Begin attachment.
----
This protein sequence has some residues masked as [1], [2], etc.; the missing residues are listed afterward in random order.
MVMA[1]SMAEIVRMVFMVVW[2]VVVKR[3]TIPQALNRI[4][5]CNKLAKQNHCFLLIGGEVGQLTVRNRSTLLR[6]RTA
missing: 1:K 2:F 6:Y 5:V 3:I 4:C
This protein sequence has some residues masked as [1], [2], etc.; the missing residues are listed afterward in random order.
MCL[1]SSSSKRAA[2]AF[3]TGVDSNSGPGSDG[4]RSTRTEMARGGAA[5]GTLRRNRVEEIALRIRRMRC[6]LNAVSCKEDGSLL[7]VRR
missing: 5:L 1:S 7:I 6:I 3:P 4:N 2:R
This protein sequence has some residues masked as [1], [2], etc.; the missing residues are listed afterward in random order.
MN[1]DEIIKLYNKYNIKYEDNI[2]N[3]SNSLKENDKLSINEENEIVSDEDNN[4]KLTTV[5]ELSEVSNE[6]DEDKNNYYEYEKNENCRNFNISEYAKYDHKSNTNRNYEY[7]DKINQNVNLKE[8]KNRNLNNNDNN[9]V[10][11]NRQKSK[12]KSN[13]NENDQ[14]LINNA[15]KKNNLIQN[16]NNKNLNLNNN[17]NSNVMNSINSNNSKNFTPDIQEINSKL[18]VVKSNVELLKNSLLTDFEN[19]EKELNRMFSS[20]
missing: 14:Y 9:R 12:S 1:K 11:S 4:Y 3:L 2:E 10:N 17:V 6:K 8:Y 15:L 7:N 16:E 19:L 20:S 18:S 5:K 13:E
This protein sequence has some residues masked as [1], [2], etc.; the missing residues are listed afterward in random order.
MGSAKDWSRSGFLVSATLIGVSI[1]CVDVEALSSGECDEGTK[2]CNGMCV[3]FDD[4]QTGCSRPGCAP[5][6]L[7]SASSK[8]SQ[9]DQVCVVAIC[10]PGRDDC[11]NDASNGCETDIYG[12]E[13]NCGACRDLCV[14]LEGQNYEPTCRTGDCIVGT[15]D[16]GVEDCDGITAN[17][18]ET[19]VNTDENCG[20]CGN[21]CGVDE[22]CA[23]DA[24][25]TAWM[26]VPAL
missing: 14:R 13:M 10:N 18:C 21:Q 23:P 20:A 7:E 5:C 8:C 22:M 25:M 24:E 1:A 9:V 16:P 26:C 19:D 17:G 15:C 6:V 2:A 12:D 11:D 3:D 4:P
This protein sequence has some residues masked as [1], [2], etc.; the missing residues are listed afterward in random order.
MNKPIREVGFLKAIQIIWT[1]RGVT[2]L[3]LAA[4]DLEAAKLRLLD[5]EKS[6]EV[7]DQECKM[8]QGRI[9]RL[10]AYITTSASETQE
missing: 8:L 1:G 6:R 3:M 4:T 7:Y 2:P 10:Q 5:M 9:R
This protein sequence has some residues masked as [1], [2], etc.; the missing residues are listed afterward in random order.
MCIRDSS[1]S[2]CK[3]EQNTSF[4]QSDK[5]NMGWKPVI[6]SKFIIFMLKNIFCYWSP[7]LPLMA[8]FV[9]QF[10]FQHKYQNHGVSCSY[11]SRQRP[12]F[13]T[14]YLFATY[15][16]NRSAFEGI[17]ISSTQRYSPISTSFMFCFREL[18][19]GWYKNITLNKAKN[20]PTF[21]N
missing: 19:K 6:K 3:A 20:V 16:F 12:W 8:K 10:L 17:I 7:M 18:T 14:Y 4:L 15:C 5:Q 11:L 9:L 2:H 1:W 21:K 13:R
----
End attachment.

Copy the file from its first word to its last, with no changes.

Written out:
This protein sequence has some residues masked as [1], [2], etc.; the missing residues are listed afterward in random order.
MVMA[1]SMAEIVRMVFMVVW[2]VVVKR[3]TIPQALNRI[4][5]CNKLAKQNHCFLLIGGEVGQLTVRNRSTLLR[6]RTA
missing: 1:K 2:F 6:Y 5:V 3:I 4:C
This protein sequence has some residues masked as [1], [2], etc.; the missing residues are listed afterward in random order.
MCL[1]SSSSKRAA[2]AF[3]TGVDSNSGPGSDG[4]RSTRTEMARGGAA[5]GTLRRNRVEEIALRIRRMRC[6]LNAVSCKEDGSLL[7]VRR
missing: 5:L 1:S 7:I 6:I 3:P 4:N 2:R
This protein sequence has some residues masked as [1], [2], etc.; the missing residues are listed afterward in random order.
MN[1]DEIIKLYNKYNIKYEDNI[2]N[3]SNSLKENDKLSINEENEIVSDEDNN[4]KLTTV[5]ELSEVSNE[6]DEDKNNYYEYEKNENCRNFNISEYAKYDHKSNTNRNYEY[7]DKINQNVNLKE[8]KNRNLNNNDNN[9]V[10][11]NRQKSK[12]KSN[13]NENDQ[14]LINNA[15]KKNNLIQN[16]NNKNLNLNNN[17]NSNVMNSINSNNSKNFTPDIQEINSKL[18]VVKSNVELLKNSLLTDFEN[19]EKELNRMFSS[20]
missing: 14:Y 9:R 12:S 1:K 11:S 4:Y 3:L 2:E 10:N 17:V 6:K 8:Y 15:L 7:N 16:E 19:L 20:S 18:S 5:K 13:E
This protein sequence has some residues masked as [1], [2], etc.; the missing residues are listed afterward in random order.
MGSAKDWSRSGFLVSATLIGVSI[1]CVDVEALSSGECDEGTK[2]CNGMCV[3]FDD[4]QTGCSRPGCAP[5][6]L[7]SASSK[8]SQ[9]DQVCVVAIC[10]PGRDDC[11]NDASNGCETDIYG[12]E[13]NCGACRDLCV[14]LEGQNYEPTCRTGDCIVGT[15]D[16]GVEDCDGITAN[17][18]ET[19]VNTDENCG[20]CGN[21]CGVDE[22]CA[23]DA[24][25]TAWM[26]VPAL
missing: 14:R 13:M 10:N 18:C 21:Q 23:P 20:A 7:E 5:C 8:C 22:M 25:M 24:E 1:A 9:V 16:P 26:C 19:D 17:G 15:C 6:V 2:A 12:D 11:D 3:D 4:P
This protein sequence has some residues masked as [1], [2], etc.; the missing residues are listed afterward in random order.
MNKPIREVGFLKAIQIIWT[1]RGVT[2]L[3]LAA[4]DLEAAKLRLLD[5]EKS[6]EV[7]DQECKM[8]QGRI[9]RL[10]AYITTSASETQE
missing: 8:L 1:G 6:R 3:M 4:T 7:Y 2:P 10:Q 5:M 9:R
This protein sequence has some residues masked as [1], [2], etc.; the missing residues are listed afterward in random order.
MCIRDSS[1]S[2]CK[3]EQNTSF[4]QSDK[5]NMGWKPVI[6]SKFIIFMLKNIFCYWSP[7]LPLMA[8]FV[9]QF[10]FQHKYQNHGVSCSY[11]SRQRP[12]F[13]T[14]YLFATY[15][16]NRSAFEGI[17]ISSTQRYSPISTSFMFCFREL[18][19]GWYKNITLNKAKN[20]PTF[21]N
missing: 19:K 6:K 3:A 20:V 16:F 12:W 8:K 10:L 17:I 7:M 18:T 14:Y 4:L 15:C 5:Q 11:L 9:L 2:H 1:W 21:K 13:R